When Examination for Discovery in an Accident Case Becomes Ridiculous
OTTAWA PERSONAL INJURY LAWYER – Starting next year there will be greater restrictions in Ontario on the amount of time that is spent examining parties to a law suit for discovery. Examination for discovery is the part of a law suit where the people involved are asked questions under oath about the accident and, if they are a person claiming damages, the nature of the claims.
Not everyone is happy to see the discovery time reduced, but I am. I cannot stand watching my client angst over questions like: “Did you see the specialist before or after your elbow pain increased?”. Or “How many times in the year before the accident had you seen your family doctor”. What a flippin’ waste of time and money…
Sure, medical appointments before and after the accident are relevant. But, in Ontario there is a master print out of all medical services provided to an Ontario resident, a description of those services and the dates of those medical services. Plus, the defence lawyer either already has or will get copies of all the medical records.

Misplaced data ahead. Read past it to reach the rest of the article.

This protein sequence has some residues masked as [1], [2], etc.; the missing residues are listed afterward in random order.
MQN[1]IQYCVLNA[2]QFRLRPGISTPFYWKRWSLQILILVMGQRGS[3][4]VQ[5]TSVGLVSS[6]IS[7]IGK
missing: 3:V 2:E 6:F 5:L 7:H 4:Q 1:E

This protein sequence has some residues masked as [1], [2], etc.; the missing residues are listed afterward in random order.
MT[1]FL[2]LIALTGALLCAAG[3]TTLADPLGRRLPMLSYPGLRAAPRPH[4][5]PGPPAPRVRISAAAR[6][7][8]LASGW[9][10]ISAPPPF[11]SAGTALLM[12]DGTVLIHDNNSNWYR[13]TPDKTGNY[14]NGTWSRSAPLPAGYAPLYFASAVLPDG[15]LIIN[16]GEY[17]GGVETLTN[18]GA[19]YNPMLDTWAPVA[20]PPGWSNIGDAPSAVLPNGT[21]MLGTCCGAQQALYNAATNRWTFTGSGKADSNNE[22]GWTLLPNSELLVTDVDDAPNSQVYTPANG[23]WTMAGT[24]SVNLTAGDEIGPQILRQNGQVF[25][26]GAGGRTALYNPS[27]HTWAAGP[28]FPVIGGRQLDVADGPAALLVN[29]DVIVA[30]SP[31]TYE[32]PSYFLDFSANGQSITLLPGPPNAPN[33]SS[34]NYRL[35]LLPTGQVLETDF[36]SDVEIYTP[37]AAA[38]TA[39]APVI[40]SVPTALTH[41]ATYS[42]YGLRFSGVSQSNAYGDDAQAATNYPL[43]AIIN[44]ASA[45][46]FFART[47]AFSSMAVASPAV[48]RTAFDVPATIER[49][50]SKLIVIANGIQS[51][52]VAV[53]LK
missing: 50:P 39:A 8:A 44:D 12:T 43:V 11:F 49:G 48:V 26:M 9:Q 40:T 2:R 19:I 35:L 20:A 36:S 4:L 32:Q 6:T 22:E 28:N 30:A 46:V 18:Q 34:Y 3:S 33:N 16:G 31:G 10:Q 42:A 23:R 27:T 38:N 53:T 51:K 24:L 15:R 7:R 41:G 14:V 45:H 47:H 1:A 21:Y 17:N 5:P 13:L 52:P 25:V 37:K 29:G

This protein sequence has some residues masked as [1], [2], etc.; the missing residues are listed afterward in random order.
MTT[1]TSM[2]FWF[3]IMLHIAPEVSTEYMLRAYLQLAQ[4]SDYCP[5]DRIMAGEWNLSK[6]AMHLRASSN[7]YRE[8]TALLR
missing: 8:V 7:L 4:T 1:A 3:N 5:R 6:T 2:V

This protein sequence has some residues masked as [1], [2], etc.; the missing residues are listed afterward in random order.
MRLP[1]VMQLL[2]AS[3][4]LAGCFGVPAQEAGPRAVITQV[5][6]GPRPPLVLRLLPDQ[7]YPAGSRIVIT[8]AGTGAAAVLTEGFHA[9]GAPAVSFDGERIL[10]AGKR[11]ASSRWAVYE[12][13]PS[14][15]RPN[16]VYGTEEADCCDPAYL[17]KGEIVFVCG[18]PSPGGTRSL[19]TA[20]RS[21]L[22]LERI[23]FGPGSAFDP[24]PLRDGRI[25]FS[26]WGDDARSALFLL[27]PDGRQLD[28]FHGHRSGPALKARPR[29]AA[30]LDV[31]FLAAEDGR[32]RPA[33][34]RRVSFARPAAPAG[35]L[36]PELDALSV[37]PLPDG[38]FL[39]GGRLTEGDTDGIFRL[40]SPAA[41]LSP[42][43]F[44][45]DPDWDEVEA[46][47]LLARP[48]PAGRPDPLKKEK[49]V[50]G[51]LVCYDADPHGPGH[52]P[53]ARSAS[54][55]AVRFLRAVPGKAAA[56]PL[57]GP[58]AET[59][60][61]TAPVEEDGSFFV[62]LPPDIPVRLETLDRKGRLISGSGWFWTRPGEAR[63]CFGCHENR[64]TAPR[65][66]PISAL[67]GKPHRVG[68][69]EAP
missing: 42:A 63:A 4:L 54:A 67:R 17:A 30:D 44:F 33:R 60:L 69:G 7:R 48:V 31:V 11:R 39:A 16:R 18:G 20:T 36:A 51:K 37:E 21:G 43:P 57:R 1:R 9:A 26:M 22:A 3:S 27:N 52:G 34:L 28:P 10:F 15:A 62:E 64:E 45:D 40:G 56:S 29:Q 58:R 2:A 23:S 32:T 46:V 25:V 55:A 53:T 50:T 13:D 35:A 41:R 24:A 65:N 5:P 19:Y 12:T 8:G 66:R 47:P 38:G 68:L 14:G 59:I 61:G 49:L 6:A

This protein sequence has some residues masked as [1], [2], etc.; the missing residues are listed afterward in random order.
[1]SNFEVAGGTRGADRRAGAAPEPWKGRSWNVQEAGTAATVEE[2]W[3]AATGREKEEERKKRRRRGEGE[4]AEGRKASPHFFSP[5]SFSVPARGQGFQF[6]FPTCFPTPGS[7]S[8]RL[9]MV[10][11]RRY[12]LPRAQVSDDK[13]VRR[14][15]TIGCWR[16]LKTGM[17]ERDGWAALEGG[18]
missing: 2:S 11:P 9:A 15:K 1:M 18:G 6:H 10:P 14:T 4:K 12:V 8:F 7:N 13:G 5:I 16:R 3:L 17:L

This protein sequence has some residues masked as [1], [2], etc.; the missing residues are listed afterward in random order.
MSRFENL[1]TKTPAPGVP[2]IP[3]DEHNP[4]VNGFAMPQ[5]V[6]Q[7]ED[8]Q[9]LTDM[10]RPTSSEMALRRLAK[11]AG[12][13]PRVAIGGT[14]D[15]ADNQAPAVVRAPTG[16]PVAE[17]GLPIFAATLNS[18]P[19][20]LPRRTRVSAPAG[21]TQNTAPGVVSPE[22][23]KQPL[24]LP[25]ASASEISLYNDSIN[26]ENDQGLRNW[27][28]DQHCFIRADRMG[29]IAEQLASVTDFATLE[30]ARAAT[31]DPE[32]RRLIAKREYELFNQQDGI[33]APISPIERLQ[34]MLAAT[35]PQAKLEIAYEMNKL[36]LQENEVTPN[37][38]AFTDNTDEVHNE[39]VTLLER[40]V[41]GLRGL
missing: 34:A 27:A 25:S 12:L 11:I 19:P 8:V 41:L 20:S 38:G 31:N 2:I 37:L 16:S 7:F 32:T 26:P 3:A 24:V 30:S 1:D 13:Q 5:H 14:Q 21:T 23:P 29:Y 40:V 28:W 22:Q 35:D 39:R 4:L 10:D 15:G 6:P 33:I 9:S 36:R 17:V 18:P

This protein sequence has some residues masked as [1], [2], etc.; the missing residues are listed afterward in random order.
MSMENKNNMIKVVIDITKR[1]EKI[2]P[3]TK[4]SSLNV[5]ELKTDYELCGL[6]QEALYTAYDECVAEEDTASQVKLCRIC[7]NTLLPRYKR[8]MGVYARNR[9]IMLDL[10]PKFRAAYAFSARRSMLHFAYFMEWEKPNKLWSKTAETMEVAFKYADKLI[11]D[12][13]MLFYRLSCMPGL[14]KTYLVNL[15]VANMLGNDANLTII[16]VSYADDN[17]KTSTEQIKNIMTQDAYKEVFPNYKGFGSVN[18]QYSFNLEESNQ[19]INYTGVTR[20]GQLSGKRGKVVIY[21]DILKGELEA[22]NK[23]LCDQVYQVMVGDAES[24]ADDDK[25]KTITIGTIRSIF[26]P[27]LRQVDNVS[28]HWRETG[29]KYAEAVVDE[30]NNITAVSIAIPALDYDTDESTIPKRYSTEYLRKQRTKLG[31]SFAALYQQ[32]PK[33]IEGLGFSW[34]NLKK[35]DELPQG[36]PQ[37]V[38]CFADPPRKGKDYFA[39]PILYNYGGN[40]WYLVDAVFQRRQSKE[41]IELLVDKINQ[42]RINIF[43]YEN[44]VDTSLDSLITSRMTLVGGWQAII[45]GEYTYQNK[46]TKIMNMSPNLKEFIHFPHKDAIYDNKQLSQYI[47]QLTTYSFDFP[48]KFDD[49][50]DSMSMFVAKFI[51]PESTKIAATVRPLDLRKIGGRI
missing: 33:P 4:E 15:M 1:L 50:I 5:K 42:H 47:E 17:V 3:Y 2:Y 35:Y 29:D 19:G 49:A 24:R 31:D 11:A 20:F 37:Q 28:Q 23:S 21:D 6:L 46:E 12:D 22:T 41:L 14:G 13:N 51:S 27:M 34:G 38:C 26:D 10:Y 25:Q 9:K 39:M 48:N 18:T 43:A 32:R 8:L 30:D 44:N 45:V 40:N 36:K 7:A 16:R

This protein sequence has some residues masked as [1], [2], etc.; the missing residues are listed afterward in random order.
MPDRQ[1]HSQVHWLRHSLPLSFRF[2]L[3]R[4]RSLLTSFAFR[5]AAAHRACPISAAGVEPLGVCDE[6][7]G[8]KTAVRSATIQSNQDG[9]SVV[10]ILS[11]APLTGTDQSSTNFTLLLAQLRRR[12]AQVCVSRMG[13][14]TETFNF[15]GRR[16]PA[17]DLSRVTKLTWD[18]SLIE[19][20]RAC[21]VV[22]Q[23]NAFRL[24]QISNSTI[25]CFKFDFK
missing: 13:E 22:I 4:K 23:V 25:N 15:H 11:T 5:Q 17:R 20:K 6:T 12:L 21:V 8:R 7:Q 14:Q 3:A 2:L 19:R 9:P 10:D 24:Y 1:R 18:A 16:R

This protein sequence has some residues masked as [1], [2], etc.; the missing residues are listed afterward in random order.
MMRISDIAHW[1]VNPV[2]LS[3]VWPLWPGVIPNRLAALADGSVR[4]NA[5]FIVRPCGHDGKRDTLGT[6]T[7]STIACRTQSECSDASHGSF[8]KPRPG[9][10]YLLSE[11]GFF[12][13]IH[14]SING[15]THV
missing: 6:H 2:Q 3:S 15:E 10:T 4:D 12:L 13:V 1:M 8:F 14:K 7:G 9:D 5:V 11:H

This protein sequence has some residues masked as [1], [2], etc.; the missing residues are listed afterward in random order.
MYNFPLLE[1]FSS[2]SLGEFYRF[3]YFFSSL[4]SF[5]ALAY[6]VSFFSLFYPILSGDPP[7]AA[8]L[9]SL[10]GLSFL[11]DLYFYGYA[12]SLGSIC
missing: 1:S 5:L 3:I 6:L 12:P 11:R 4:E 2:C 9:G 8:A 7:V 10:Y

A defence lawyer has no reason to ask those questions except to try to catch the plaintiff in a “lie”. What person on a jury is going to conclude that the plaintiff is a liar because he or she cannot remember the number or order of medical appointments the plaintiff attended 3 or 4 years earlier? My view is: none.
It is my sincere hope that this type of mind-numbing, time wasting interrogation will fade to nothing when the new discovery rules are in force and the defendants have to pick up the pace of their examinations or risk missing the important stuff. Here’s to change!
If you have been injured in Ontario and are interested in getting fair compensation from your insurance company, a top personal injury lawyer can help. For more information, contact the Ottawa accident lawyers at Auger Hollingsworth by email firstname.lastname@example.org or by phone at (613) 860-4529.